I’m not taking credit for that; when you’re optimistic about practically every highly-touted Royals player of the last 25 years, you’re going to be vindicated occasionally just by accident. I thought Gordon would become a very good player, but I figured that he’d eventually hit 30 homers as a slugging third baseman. Instead he’s become a guy who hits 15-20 homers and is the best defensive left fielder in baseball. It’s a credit to him that when he wasn’t able to find success the way he was ordained to, he found a different path to becoming a star.
And now comes word that Gordon, who is only under club control for one more season but has a player option for 2016 at just $12.5 million, intends to play under that option. Make no mistake: if Gordon plays as well next season as he is this season, the bidding for him will start at 5 years and $75 million and go up from there. He’d be walking away from a few million dollars, and taking the risk that at age 32, an off-year might cost him tens of millions more after the season.
Which is why I’m hopeful that Gordon’s comments lead to a different scenario, one in which he and the Royals agree to a long-term contract that replaces his player option. That may happen this winter; while the track record of players signed to extensions two years before free agency (think Justin Verlander, or Ryan Howard) is pretty crappy, when you’re signing a guy just one year before he can walk away, the risk/reward ratio is pretty balanced.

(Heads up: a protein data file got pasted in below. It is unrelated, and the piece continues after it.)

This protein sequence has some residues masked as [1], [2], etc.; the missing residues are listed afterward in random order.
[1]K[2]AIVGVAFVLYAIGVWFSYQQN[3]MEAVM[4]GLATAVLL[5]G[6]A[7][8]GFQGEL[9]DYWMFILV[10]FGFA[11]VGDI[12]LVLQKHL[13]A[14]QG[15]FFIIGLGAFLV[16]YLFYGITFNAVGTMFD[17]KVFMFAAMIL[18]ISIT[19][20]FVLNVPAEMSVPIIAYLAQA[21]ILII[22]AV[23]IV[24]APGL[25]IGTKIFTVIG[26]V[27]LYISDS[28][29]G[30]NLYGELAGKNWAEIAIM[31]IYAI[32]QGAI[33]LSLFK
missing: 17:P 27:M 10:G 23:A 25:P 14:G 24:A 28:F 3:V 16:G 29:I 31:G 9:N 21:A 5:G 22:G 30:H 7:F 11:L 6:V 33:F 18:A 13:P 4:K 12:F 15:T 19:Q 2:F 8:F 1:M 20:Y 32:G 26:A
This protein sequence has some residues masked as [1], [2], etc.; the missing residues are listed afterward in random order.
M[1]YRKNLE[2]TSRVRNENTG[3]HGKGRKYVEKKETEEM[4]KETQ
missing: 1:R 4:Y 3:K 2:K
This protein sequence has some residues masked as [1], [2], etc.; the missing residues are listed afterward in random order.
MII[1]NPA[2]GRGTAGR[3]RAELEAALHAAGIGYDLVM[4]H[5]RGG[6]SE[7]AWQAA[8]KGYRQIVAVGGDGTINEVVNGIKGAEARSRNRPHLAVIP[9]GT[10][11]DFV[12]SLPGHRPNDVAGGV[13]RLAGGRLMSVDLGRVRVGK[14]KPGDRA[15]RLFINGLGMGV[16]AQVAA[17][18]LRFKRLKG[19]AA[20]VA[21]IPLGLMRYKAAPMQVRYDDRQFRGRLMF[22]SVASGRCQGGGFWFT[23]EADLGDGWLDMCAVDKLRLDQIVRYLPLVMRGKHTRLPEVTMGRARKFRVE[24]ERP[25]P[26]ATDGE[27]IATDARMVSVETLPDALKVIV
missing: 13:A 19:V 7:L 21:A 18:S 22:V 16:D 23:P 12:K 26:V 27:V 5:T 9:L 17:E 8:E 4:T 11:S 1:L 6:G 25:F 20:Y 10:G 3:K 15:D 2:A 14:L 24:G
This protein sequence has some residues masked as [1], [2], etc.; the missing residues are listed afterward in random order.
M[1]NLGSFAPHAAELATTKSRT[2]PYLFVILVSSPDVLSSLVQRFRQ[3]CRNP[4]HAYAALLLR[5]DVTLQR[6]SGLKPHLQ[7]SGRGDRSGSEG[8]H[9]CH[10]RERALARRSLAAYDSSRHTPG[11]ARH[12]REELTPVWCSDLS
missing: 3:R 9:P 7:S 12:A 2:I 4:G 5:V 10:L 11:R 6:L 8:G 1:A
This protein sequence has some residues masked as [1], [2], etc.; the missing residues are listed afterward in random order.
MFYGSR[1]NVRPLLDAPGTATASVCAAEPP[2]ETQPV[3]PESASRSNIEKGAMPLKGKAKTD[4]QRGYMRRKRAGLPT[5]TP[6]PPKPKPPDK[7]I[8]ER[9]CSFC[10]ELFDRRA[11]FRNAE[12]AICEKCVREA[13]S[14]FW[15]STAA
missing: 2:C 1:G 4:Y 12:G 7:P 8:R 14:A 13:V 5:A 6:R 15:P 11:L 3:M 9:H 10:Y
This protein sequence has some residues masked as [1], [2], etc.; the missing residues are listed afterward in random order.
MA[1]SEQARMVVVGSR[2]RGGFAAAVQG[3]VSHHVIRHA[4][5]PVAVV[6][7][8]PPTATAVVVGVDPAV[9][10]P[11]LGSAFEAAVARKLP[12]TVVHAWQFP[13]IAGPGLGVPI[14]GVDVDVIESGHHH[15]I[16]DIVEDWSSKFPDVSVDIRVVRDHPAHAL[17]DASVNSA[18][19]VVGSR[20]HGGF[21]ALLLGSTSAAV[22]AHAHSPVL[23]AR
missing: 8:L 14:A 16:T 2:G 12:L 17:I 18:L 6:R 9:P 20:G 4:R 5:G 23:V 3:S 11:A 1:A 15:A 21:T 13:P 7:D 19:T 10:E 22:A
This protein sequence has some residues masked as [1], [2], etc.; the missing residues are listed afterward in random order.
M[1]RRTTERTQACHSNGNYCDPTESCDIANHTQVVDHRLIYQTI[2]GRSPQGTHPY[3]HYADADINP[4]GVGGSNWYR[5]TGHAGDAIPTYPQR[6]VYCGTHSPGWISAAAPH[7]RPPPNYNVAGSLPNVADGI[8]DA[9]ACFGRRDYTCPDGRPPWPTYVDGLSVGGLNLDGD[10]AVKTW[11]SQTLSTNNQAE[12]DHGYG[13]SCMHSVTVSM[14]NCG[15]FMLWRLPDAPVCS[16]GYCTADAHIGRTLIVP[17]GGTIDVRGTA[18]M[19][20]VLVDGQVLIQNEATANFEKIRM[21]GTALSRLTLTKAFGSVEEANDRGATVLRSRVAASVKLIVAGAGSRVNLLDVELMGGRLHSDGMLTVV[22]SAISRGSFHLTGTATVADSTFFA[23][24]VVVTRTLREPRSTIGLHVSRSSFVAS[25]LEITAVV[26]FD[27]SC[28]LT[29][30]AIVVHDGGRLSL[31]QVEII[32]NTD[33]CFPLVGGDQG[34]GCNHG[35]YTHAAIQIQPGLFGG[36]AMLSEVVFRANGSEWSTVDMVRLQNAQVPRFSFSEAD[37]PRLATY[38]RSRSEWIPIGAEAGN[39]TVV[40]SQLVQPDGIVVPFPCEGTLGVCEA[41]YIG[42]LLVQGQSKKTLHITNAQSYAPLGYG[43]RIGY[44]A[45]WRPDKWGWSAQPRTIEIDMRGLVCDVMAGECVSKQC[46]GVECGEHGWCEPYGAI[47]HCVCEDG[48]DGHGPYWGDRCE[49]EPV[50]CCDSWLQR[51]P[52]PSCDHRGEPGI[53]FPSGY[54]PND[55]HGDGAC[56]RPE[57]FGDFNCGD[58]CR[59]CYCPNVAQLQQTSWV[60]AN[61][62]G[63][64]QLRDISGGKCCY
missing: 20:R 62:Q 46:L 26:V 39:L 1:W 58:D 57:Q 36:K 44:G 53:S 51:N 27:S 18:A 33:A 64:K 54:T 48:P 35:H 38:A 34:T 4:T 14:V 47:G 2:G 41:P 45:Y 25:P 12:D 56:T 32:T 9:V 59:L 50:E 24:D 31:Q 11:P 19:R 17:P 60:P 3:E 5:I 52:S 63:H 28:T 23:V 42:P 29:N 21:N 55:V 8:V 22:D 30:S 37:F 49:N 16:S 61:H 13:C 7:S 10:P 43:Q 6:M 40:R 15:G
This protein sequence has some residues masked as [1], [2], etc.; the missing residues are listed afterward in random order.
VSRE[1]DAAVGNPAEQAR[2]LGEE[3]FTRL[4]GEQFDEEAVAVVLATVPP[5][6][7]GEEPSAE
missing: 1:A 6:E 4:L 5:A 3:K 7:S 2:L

And I think the risk with Gordon is a lot less than with Verlander or Howard, because he’s not a pitcher, and he’s a fantastic athlete who takes phenomenal care of his body. He doesn’t strike me as the kind of hitter who will fall apart at age 32, but the kind of player who will have a long, graceful decline into his late 30s. Think of Carlos Beltran, who lost foot speed and bat speed but had the athleticism to change his approach as he got older, drawing more walks and hitting for more power. I wouldn’t blink an eye about committing a five-year contract to Gordon after this season that would keep him in a Royals uniform through 2019.